Afterwards we did the trails – and went for the harder Sherlock Holmes one. On the map you’re given at the start is a grid, this isn’t geocaching, this is proper old school orienteering. Get the question wrong and you might be sent to a grid reference which has nothing in – so I’m glad there were four of us (plus the two youngsters who loved trying to find the clues – and I loved sending them climbing up hills to find them, saving my legs!). Some questions involved them being solved in a curious fashion…

Hidden Valley Discovery Park Sherlock Trail

I don’t know how long we spent there, but it was fun – exhausting fun!

We found all kinds of things on the way. The Hobbit House. A hut which has switches and things which might have been the end of the puzzle, though we’re still querying the answer to the last question.

Hidden Valley Discovery Park hobbit house

By the end of the trail we had almost run out of time, the park was set to close. The dads went back into the Forbidden Mansion to finish the last few Moriarty’s Missions and the kids went to have a play on the outdoor play area (because even though they were tired they still had energy for climbing frames) and an ice cream. We didn’t have time for the Indiana trail in the end – and we were at Hidden Valley Discovery Park for over 5 hours! In the end, this was our final score – not too bad I reckon!

Hidden Valley Discovery Park lightbulbs

The Hidden Valley Discovery Park website is over here. We will definitely be back next year after having had a fabulous day with fabulous company. You should go too!

Hidden Valley Discovery Park isn’t open all year, so please check their website before going. It looks like it’s open for school holidays though!

Cornwall on a Budget

So we had a week in Cornwall last week, and had to watch our money – and typically a few things happened which meant we had to be even stricter with our pennies – Shaun broke a tooth (which will cost over £500 to fix). Car insurance was due, and our National Trust membership. Luckily we’d booked our holiday back in February or March and paid in full at the time!

The good thing about Cornwall is how much you can do being a member of an organisation, so you really only end up buying food and mementoes.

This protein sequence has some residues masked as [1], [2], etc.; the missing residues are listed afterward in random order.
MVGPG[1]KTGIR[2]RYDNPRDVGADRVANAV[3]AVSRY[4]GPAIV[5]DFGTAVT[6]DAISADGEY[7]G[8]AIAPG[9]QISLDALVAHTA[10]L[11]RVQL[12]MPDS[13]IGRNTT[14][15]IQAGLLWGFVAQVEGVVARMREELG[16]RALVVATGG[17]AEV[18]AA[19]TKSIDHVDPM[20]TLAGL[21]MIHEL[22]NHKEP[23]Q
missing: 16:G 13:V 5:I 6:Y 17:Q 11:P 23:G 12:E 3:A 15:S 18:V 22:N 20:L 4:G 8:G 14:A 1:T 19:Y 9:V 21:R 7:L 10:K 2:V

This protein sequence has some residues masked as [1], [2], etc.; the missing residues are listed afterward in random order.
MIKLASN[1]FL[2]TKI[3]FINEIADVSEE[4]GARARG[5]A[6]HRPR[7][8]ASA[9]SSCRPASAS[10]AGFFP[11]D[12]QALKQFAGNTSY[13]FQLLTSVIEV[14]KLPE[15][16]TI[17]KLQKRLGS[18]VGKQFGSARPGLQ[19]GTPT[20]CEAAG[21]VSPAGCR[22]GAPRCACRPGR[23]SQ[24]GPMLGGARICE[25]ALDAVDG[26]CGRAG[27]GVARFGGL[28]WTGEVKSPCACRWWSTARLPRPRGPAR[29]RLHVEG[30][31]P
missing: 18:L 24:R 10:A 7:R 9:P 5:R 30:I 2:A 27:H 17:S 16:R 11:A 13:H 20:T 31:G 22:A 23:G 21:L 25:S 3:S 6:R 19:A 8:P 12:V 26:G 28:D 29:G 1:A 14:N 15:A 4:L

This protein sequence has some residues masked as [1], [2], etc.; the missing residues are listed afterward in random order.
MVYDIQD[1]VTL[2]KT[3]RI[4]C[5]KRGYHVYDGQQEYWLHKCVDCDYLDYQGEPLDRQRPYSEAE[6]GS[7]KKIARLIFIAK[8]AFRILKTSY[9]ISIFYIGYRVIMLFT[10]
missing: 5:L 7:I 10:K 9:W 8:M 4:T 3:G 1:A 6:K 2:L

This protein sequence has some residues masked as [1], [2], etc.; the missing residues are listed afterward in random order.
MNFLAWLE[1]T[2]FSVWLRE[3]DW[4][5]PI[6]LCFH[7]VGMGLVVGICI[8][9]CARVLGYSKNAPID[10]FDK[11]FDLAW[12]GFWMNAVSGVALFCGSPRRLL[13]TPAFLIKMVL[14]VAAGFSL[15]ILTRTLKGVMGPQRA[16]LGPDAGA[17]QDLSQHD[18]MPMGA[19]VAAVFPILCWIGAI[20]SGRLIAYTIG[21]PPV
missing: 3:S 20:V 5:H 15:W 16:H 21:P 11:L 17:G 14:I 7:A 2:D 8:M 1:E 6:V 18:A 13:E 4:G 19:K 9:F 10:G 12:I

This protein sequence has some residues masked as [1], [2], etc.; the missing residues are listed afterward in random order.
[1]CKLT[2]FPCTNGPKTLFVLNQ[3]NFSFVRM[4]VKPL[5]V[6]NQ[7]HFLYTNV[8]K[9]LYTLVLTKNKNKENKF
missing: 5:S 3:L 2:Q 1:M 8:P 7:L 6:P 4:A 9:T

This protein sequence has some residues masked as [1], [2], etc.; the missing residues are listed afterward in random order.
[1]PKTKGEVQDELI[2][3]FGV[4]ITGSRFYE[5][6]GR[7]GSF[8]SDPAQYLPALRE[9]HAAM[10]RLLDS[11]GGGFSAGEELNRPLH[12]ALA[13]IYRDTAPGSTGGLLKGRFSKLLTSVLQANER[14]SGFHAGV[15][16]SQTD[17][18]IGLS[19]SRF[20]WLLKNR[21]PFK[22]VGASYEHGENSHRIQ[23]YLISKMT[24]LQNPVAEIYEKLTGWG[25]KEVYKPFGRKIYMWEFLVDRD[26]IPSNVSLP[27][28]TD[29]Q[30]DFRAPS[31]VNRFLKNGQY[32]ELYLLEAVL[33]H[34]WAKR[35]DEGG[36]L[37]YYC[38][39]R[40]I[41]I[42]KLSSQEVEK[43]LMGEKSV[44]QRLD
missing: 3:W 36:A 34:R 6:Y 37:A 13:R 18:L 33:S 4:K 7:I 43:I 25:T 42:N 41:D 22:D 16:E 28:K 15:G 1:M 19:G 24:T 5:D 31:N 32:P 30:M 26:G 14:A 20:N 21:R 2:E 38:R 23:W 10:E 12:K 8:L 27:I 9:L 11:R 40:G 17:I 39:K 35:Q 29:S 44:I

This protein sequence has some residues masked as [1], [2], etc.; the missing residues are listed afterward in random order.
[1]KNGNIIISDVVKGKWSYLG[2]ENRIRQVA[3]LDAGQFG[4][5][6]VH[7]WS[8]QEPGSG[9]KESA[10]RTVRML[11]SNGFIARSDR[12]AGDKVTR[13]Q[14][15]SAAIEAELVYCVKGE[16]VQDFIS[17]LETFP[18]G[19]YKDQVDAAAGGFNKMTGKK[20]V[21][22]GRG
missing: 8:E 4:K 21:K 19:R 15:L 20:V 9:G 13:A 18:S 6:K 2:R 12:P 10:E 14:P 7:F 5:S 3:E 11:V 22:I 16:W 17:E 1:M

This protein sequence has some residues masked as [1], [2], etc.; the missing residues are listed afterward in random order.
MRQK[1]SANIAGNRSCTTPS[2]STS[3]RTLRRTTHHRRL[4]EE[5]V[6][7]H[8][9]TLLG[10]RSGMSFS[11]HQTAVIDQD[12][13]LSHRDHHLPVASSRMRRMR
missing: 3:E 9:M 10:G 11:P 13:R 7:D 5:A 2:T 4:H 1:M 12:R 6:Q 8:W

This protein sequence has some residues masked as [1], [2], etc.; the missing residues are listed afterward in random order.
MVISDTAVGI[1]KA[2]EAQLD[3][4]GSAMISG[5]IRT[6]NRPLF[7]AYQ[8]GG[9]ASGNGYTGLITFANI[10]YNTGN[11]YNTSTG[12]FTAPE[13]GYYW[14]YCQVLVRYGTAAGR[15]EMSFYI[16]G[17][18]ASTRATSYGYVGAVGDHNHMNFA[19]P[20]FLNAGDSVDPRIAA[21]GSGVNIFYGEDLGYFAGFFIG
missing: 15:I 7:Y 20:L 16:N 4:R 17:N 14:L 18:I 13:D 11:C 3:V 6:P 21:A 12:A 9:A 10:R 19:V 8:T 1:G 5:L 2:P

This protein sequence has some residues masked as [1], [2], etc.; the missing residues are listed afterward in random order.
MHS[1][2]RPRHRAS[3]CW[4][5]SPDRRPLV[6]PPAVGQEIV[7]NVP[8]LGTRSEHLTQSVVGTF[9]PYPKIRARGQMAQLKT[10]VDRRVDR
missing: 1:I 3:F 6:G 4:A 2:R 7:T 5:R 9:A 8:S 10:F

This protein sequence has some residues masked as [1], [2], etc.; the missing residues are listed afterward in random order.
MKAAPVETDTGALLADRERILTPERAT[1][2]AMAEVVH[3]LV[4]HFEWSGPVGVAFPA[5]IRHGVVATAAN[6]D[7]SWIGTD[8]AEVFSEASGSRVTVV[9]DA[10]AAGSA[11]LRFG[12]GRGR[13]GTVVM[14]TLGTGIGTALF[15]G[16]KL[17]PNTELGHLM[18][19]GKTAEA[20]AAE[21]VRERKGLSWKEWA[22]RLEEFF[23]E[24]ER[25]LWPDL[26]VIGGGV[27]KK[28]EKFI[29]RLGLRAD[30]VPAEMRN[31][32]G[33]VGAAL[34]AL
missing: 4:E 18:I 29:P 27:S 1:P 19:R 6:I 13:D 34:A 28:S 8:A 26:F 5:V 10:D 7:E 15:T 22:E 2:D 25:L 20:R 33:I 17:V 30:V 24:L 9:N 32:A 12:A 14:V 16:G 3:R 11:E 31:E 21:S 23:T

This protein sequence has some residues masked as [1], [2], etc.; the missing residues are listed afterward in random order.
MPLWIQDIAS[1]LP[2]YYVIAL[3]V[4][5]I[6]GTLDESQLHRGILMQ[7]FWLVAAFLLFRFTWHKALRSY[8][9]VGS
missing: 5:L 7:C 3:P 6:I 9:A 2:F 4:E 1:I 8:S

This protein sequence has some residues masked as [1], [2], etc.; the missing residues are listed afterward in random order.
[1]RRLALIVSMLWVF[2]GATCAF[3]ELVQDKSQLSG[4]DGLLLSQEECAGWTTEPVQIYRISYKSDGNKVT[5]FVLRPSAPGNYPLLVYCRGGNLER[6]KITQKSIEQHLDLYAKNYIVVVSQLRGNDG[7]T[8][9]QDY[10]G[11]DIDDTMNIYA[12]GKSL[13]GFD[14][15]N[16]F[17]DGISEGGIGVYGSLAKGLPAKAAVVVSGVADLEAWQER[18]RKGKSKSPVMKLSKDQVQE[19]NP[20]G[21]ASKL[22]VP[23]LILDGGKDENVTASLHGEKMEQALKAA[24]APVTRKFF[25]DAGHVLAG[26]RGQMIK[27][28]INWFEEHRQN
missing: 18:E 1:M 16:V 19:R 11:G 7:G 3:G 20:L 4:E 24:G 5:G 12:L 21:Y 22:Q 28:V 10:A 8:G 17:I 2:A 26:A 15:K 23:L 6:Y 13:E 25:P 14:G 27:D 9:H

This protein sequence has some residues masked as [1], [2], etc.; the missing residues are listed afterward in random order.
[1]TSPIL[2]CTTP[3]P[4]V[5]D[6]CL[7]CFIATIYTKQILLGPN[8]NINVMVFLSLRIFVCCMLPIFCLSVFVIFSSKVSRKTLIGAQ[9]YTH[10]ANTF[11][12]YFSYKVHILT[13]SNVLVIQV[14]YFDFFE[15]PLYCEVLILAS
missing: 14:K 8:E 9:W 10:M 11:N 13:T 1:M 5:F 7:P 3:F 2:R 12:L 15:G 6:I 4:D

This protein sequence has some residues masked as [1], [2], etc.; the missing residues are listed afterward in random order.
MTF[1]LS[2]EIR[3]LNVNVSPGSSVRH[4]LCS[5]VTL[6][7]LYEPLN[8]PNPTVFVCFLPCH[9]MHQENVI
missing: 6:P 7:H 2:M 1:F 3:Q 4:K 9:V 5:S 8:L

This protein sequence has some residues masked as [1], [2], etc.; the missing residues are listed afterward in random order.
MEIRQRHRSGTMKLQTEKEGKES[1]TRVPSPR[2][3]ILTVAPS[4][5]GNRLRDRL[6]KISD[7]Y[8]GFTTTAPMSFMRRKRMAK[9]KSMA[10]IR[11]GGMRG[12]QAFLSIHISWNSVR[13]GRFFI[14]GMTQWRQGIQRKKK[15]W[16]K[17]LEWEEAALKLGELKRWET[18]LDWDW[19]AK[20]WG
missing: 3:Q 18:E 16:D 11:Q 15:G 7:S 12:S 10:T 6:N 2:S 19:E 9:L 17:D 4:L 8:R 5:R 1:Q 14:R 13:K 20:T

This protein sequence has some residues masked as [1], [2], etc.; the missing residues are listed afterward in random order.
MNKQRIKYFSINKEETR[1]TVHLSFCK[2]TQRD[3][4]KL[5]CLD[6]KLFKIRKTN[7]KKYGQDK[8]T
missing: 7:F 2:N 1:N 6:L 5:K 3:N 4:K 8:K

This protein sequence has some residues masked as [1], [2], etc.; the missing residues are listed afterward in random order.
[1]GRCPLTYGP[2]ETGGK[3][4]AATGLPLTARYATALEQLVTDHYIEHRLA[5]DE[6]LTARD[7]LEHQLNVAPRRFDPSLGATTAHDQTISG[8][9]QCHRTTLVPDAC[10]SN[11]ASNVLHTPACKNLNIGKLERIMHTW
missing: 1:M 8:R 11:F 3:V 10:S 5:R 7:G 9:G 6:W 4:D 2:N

On our journey down we stopped at Moto Service Stations – with a Merlin Pass you get a discount at some stores – it all helps!

Kynance Cove National Trust

The National Trust own several beaches and properties – and you can save a lot of money on car parking this way. The two beaches we visited were Kynance Cove and Gunwalloe Church Cove and both were wonderful. Kynance Cove has a busy cafe, and plenty of areas for kids to explore, plus great tides for bodyboarding. Gunwalloe is an open beach, perfect for flying a kite and again great for bodyboarding. There’s a cash-only cafe there.

Cash – now there’s something. I’m used to paying by card and carrying minimal cash with me, but found in Cornwall you need to carry some cash with you, as you will get caught out. Our nearest cashpoint was often in Helston (a good 10 miles away) so I made sure to have some handy, mainly to pay for car parking – as don’t expect an app to work on your phone to pay it, there’s no phone signal around a lot of the beaches!

Pendennis Castle English Heritage

We also have English Heritage membership via Shaun’s CSSC card, and found we also got a discount in their stores – a good excuse to buy a bit more! This covered Pendennis Castle near Falmouth, which was a good morning out – try to get there for midday as they fire a gun out towards the sea, which H enjoyed. We didn’t make it to Tintagel Castle which I want to visit, so that’ll be one for next time.

The night before we were due to check in to our caravan, we decided to stay in a wooden wigwam near Chepstow – it was well placed for the M5 and an early start. We beat the bad traffic, but be aware there are long-term roadworks near Bodmin, which delayed things by 40 minutes. I got a Wowcher deal, and it was warm, comfortable and quiet – bedding was included too. There was a good cafe there too, very child-friendly. We paid £50.

As well as the beaches, the National Trust have several properties around the area we stayed – we visited Trellisick Garden as we had arrived in Cornwall four hours before our check-in time. It was good to stretch our legs and discover a new area – plus the weather was gloriously sunny! We also visited Glendurgan (which had a fabulous maze and beach you could skim pebbles on), and of course St Michael’s Mount.